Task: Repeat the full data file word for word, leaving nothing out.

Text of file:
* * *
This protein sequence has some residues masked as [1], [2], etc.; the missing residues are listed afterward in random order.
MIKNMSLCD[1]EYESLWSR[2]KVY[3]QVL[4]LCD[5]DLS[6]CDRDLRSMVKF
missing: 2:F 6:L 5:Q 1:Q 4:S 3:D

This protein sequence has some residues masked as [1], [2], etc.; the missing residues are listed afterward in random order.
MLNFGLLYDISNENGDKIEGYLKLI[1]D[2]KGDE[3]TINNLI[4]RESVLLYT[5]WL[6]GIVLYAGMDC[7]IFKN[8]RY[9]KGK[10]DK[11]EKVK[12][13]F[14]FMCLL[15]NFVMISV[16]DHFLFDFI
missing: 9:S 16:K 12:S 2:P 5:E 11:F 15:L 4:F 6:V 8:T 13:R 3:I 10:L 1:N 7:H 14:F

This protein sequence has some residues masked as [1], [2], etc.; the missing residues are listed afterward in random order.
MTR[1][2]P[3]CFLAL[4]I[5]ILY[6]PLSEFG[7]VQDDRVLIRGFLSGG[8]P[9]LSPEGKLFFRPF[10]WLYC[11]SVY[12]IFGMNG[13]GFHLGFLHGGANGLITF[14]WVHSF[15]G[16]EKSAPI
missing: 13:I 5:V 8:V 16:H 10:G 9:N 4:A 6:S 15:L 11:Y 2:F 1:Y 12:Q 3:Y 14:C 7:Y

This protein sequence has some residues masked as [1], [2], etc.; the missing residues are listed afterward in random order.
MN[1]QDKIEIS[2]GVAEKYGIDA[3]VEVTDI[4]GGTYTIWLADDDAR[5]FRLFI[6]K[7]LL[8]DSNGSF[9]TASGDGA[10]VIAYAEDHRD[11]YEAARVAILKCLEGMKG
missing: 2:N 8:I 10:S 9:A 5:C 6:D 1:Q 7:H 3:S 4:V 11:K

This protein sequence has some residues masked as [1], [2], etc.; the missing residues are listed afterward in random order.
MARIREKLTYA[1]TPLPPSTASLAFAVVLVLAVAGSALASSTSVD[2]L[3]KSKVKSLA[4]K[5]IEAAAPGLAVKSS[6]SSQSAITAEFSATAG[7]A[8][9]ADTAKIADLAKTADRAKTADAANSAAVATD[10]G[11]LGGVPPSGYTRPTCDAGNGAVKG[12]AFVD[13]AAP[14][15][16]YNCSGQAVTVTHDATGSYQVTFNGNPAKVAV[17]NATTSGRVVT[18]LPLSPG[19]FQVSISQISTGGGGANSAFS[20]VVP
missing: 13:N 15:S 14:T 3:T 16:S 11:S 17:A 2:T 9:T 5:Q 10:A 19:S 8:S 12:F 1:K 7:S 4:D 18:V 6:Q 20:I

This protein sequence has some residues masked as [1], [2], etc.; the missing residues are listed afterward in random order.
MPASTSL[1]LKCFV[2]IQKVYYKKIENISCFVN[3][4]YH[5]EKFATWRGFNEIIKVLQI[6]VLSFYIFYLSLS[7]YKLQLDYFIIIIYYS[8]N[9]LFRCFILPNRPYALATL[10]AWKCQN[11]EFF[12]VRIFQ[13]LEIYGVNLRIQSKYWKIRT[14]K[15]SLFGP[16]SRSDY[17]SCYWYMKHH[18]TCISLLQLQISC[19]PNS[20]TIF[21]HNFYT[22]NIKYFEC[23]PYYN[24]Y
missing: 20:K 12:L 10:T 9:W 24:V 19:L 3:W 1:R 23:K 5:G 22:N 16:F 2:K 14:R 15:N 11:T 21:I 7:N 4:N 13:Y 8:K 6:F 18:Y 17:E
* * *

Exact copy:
This protein sequence has some residues masked as [1], [2], etc.; the missing residues are listed afterward in random order.
MIKNMSLCD[1]EYESLWSR[2]KVY[3]QVL[4]LCD[5]DLS[6]CDRDLRSMVKF
missing: 2:F 6:L 5:Q 1:Q 4:S 3:D

This protein sequence has some residues masked as [1], [2], etc.; the missing residues are listed afterward in random order.
MLNFGLLYDISNENGDKIEGYLKLI[1]D[2]KGDE[3]TINNLI[4]RESVLLYT[5]WL[6]GIVLYAGMDC[7]IFKN[8]RY[9]KGK[10]DK[11]EKVK[12][13]F[14]FMCLL[15]NFVMISV[16]DHFLFDFI
missing: 9:S 16:K 12:S 2:P 5:E 11:F 15:L 4:F 6:V 8:T 13:R 3:I 10:L 1:N 7:H 14:F

This protein sequence has some residues masked as [1], [2], etc.; the missing residues are listed afterward in random order.
MTR[1][2]P[3]CFLAL[4]I[5]ILY[6]PLSEFG[7]VQDDRVLIRGFLSGG[8]P[9]LSPEGKLFFRPF[10]WLYC[11]SVY[12]IFGMNG[13]GFHLGFLHGGANGLITF[14]WVHSF[15]G[16]EKSAPI
missing: 13:I 5:V 8:V 16:H 10:G 9:N 4:A 6:S 15:L 11:Y 2:F 1:Y 12:Q 3:Y 14:C 7:Y

This protein sequence has some residues masked as [1], [2], etc.; the missing residues are listed afterward in random order.
MN[1]QDKIEIS[2]GVAEKYGIDA[3]VEVTDI[4]GGTYTIWLADDDAR[5]FRLFI[6]K[7]LL[8]DSNGSF[9]TASGDGA[10]VIAYAEDHRD[11]YEAARVAILKCLEGMKG
missing: 2:N 8:I 10:S 9:A 5:C 6:D 1:Q 7:H 3:S 4:V 11:K

This protein sequence has some residues masked as [1], [2], etc.; the missing residues are listed afterward in random order.
MARIREKLTYA[1]TPLPPSTASLAFAVVLVLAVAGSALASSTSVD[2]L[3]KSKVKSLA[4]K[5]IEAAAPGLAVKSS[6]SSQSAITAEFSATAG[7]A[8][9]ADTAKIADLAKTADRAKTADAANSAAVATD[10]G[11]LGGVPPSGYTRPTCDAGNGAVKG[12]AFVD[13]AAP[14][15][16]YNCSGQAVTVTHDATGSYQVTFNGNPAKVAV[17]NATTSGRVVT[18]LPLSPG[19]FQVSISQISTGGGGANSAFS[20]VVP
missing: 13:N 15:S 14:T 3:T 16:S 11:S 17:A 2:T 9:T 5:Q 10:A 19:S 8:S 12:F 1:K 7:S 4:D 18:V 6:Q 20:I

This protein sequence has some residues masked as [1], [2], etc.; the missing residues are listed afterward in random order.
MPASTSL[1]LKCFV[2]IQKVYYKKIENISCFVN[3][4]YH[5]EKFATWRGFNEIIKVLQI[6]VLSFYIFYLSLS[7]YKLQLDYFIIIIYYS[8]N[9]LFRCFILPNRPYALATL[10]AWKCQN[11]EFF[12]VRIFQ[13]LEIYGVNLRIQSKYWKIRT[14]K[15]SLFGP[16]SRSDY[17]SCYWYMKHH[18]TCISLLQLQISC[19]PNS[20]TIF[21]HNFYT[22]NIKYFEC[23]PYYN[24]Y
missing: 20:K 12:L 10:T 9:W 24:V 19:L 3:W 1:R 23:K 5:G 22:N 16:F 2:K 14:R 15:N 11:T 21:I 7:N 4:N 13:Y 8:K 6:F 18:Y 17:E